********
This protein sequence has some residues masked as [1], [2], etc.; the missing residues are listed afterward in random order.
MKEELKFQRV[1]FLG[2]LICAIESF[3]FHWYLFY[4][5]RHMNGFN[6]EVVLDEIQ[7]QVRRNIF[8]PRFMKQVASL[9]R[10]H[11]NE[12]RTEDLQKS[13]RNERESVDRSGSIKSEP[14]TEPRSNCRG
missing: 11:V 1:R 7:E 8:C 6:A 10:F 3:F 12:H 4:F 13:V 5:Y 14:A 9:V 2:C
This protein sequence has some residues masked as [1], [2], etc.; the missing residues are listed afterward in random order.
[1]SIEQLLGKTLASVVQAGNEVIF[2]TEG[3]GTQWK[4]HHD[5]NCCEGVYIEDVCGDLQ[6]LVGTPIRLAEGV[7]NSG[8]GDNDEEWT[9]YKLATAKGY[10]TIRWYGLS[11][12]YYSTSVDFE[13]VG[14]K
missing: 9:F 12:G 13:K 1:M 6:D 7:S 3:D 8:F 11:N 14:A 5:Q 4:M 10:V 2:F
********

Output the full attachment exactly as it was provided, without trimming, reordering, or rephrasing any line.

This protein sequence has some residues masked as [1], [2], etc.; the missing residues are listed afterward in random order.
MKEELKFQRV[1]FLG[2]LICAIESF[3]FHWYLFY[4][5]RHMNGFN[6]EVVLDEIQ[7]QVRRNIF[8]PRFMKQVASL[9]R[10]H[11]NE[12]RTEDLQKS[13]RNERESVDRSGSIKSEP[14]TEPRSNCRG
missing: 11:V 1:R 7:E 8:C 6:A 10:F 3:F 12:H 4:F 13:V 5:Y 14:A 9:V 2:C
This protein sequence has some residues masked as [1], [2], etc.; the missing residues are listed afterward in random order.
[1]SIEQLLGKTLASVVQAGNEVIF[2]TEG[3]GTQWK[4]HHD[5]NCCEGVYIEDVCGDLQ[6]LVGTPIRLAEGV[7]NSG[8]GDNDEEWT[9]YKLATAKGY[10]TIRWYGLS[11][12]YYSTSVDFE[13]VG[14]K
missing: 9:F 12:G 13:K 1:M 6:D 7:S 3:D 8:F 11:N 14:A 5:Q 4:M 10:V 2:F